If we look at vote shares instead, we can see the SNP have never come close to the dominance Labour had prior to their decline. Whereas Labour had in excess of two quotas in the first two STV elections, the SNP have been short their second and reliant on transfers for the two elections they’ve been in front. In 2017 Labour appear to have lost a large chunk of their vote to both the SNP and Conservatives, before recovering much of the latter this year to put them within touching distance of the SNP.

It’s also easy to see how the Lib Dems managed to cling on in 2012, only losing just over 1% of the vote even when they were losing as much as 12% in the other wards they had councillors in. Since then though they’ve declined far below the level they’d need even to squeak in via transfers. From my recollection of the 2017 campaign, it seems like they took for granted they’d hold this seat and poured all of their effort into the new Partick East/Kelvindale ward. Instead, they failed to win either, and have completely withered away in both since. This is the only ward in the city they still beat the Greens, who without campaigning weren’t very far behind.

Although I’ve not broken them out in this chart, in both 2017 and 2022 Castlemilk-based community Independent candidates ran strong campaigns and won strong shares for Independents by Glasgow standards. In 2017 it was Cathy Milligan who won 8.5% of the vote, then James Toner won 9.4% this year. You can see Toner’s relative strength in the Castlemilk districts in one of the charts below. Given distributions of support within the ward and what we know about voting patterns of different demographics, that may be part of why the SNP have had lower shares than elsewhere.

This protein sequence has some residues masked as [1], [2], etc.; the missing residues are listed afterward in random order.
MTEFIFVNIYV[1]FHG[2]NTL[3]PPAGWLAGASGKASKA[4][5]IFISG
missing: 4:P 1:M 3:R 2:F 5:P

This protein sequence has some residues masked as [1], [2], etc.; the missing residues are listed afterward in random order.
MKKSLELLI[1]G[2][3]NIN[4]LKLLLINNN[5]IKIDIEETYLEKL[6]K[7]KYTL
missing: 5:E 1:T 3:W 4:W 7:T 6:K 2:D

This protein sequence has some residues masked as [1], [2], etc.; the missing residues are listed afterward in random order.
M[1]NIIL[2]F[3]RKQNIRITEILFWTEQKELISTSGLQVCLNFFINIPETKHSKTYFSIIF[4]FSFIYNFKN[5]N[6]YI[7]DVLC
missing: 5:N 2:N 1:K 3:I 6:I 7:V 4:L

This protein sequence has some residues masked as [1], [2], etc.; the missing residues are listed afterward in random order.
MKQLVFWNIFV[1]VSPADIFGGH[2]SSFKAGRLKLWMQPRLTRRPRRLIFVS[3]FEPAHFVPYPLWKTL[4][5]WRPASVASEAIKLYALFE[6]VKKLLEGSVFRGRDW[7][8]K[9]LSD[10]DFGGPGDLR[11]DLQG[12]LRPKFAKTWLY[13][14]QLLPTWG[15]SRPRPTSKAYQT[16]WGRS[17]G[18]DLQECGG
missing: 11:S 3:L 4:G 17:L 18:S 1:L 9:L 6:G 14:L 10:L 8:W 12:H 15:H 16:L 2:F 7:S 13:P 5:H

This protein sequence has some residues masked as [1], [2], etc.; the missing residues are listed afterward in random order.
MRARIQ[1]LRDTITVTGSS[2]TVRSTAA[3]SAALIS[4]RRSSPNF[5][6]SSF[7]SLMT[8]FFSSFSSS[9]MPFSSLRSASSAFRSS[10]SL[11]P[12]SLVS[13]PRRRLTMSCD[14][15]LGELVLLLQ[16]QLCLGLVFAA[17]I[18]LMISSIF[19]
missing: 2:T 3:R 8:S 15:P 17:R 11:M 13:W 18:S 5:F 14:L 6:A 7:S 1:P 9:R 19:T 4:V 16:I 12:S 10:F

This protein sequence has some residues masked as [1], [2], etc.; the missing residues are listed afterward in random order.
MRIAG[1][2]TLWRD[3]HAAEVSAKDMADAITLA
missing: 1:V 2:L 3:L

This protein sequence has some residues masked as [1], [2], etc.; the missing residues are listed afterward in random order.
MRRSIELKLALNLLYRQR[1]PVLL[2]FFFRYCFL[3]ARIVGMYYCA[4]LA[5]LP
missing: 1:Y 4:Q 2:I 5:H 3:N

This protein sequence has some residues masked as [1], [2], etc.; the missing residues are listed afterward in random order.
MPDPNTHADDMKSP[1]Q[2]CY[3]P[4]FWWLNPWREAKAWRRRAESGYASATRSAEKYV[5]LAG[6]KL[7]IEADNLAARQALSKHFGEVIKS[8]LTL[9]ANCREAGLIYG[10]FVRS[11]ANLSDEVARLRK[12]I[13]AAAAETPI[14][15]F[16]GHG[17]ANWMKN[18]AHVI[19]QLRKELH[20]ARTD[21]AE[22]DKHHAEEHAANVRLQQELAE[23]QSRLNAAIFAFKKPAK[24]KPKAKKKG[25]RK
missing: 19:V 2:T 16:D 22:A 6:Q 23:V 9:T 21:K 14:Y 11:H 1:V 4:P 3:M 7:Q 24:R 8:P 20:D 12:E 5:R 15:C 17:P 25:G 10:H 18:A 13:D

Councillors and Key Stats

4 Councillors, in order elected:
🔴Labour: Malcolm Cunning
🟡SNP: Paul McCabe
🟡SNP: Margaret Morgan
🔴Labour: Catherine Vallis
Change vs 2017: +1 Labour, -1 Conservative
Turnout: 41.2%
Electorate: 22308
: 8994 (97.8%)
Spoiled: 200 (2.2%)
Quota: 1799


🔵Conservative: Euan Blockley
🔴Labour: Malcolm Cunning
Alba: Angela Jones
🟡SNP: Paul McCabe
🟠Lib Dem: Joe McCauley
🟡SNP: Margaret Morgan
Independent: James Toner
🔴Labour: Catherine Vallis
🟢Green: Keith Warwick

First Preferences
Transfers (single winner recalculation)
Two-Candidate Preferred